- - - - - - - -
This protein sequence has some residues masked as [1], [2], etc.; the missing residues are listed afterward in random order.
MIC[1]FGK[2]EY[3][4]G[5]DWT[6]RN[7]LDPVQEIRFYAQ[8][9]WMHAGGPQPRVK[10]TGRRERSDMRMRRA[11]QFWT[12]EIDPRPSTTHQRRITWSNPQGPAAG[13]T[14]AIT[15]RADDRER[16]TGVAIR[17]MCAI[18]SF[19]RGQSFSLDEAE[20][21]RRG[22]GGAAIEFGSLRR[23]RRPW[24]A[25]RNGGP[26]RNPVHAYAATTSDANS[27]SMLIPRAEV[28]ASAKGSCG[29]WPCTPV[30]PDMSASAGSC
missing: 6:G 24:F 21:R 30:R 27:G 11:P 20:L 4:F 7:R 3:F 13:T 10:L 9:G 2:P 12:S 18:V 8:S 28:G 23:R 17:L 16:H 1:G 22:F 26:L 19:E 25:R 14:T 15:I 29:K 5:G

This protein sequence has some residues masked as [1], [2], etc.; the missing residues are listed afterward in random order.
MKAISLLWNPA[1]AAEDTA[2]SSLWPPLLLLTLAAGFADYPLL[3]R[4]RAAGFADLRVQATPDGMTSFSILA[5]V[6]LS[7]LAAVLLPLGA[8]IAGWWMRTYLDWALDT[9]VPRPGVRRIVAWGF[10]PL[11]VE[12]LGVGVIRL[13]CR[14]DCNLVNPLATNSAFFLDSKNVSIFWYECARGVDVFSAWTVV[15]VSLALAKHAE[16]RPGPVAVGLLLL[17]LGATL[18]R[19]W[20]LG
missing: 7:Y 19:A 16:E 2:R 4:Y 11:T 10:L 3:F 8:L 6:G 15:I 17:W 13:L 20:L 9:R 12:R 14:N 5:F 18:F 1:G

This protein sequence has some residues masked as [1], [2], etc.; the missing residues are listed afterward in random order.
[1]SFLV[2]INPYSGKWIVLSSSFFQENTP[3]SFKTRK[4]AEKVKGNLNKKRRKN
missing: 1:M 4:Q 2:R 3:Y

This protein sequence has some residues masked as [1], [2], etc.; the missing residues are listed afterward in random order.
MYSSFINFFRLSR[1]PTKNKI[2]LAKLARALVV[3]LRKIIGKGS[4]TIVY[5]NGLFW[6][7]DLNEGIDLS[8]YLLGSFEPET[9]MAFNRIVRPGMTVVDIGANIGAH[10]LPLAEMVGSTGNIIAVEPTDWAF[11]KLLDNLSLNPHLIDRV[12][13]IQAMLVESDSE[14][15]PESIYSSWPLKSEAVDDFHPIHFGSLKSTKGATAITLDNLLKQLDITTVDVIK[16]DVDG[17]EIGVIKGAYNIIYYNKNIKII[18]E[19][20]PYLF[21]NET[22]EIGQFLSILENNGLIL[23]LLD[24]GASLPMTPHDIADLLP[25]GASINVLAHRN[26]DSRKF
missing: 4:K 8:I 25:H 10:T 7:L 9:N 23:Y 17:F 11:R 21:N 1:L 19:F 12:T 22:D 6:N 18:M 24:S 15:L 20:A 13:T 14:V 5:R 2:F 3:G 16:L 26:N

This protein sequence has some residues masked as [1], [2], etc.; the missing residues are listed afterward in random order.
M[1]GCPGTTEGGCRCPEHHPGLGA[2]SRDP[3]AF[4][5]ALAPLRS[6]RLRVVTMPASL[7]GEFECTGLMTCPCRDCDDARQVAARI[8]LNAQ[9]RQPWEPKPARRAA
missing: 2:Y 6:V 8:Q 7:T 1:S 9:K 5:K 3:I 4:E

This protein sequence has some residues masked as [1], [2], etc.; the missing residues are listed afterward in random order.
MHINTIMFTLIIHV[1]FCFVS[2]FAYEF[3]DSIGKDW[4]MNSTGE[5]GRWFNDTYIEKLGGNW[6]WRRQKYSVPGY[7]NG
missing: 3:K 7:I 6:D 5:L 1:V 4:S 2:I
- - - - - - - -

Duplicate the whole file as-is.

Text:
This protein sequence has some residues masked as [1], [2], etc.; the missing residues are listed afterward in random order.
MIC[1]FGK[2]EY[3][4]G[5]DWT[6]RN[7]LDPVQEIRFYAQ[8][9]WMHAGGPQPRVK[10]TGRRERSDMRMRRA[11]QFWT[12]EIDPRPSTTHQRRITWSNPQGPAAG[13]T[14]AIT[15]RADDRER[16]TGVAIR[17]MCAI[18]SF[19]RGQSFSLDEAE[20][21]RRG[22]GGAAIEFGSLRR[23]RRPW[24]A[25]RNGGP[26]RNPVHAYAATTSDANS[27]SMLIPRAEV[28]ASAKGSCG[29]WPCTPV[30]PDMSASAGSC
missing: 6:G 24:F 21:R 30:R 27:G 11:P 20:L 4:F 7:R 3:F 13:T 10:L 9:G 2:P 12:S 18:V 8:S 28:G 23:R 17:L 16:H 1:G 22:F 26:L 19:E 25:R 14:T 15:I 29:K 5:G

This protein sequence has some residues masked as [1], [2], etc.; the missing residues are listed afterward in random order.
MKAISLLWNPA[1]AAEDTA[2]SSLWPPLLLLTLAAGFADYPLL[3]R[4]RAAGFADLRVQATPDGMTSFSILA[5]V[6]LS[7]LAAVLLPLGA[8]IAGWWMRTYLDWALDT[9]VPRPGVRRIVAWGF[10]PL[11]VE[12]LGVGVIRL[13]CR[14]DCNLVNPLATNSAFFLDSKNVSIFWYECARGVDVFSAWTVV[15]VSLALAKHAE[16]RPGPVAVGLLLL[17]LGATL[18]R[19]W[20]LG
missing: 7:Y 19:A 16:E 2:R 4:Y 11:T 10:L 3:F 8:L 6:G 15:I 17:W 13:L 20:L 9:R 12:R 14:N 5:F 18:F 1:G

This protein sequence has some residues masked as [1], [2], etc.; the missing residues are listed afterward in random order.
[1]SFLV[2]INPYSGKWIVLSSSFFQENTP[3]SFKTRK[4]AEKVKGNLNKKRRKN
missing: 1:M 4:Q 2:R 3:Y

This protein sequence has some residues masked as [1], [2], etc.; the missing residues are listed afterward in random order.
MYSSFINFFRLSR[1]PTKNKI[2]LAKLARALVV[3]LRKIIGKGS[4]TIVY[5]NGLFW[6][7]DLNEGIDLS[8]YLLGSFEPET[9]MAFNRIVRPGMTVVDIGANIGAH[10]LPLAEMVGSTGNIIAVEPTDWAF[11]KLLDNLSLNPHLIDRV[12][13]IQAMLVESDSE[14][15]PESIYSSWPLKSEAVDDFHPIHFGSLKSTKGATAITLDNLLKQLDITTVDVIK[16]DVDG[17]EIGVIKGAYNIIYYNKNIKII[18]E[19][20]PYLF[21]NET[22]EIGQFLSILENNGLIL[23]LLD[24]GASLPMTPHDIADLLP[25]GASINVLAHRN[26]DSRKF
missing: 4:K 8:I 25:H 10:T 7:L 9:N 23:Y 17:F 11:R 21:N 1:L 19:F 12:T 22:D 6:N 18:M 24:S 15:L 20:A 13:T 14:V 5:R 2:F 3:G 16:L 26:N

This protein sequence has some residues masked as [1], [2], etc.; the missing residues are listed afterward in random order.
M[1]GCPGTTEGGCRCPEHHPGLGA[2]SRDP[3]AF[4][5]ALAPLRS[6]RLRVVTMPASL[7]GEFECTGLMTCPCRDCDDARQVAARI[8]LNAQ[9]RQPWEPKPARRAA
missing: 2:Y 6:V 8:Q 7:T 1:S 9:K 5:K 3:I 4:E

This protein sequence has some residues masked as [1], [2], etc.; the missing residues are listed afterward in random order.
MHINTIMFTLIIHV[1]FCFVS[2]FAYEF[3]DSIGKDW[4]MNSTGE[5]GRWFNDTYIEKLGGNW[6]WRRQKYSVPGY[7]NG
missing: 3:K 7:I 6:D 5:L 1:V 4:S 2:I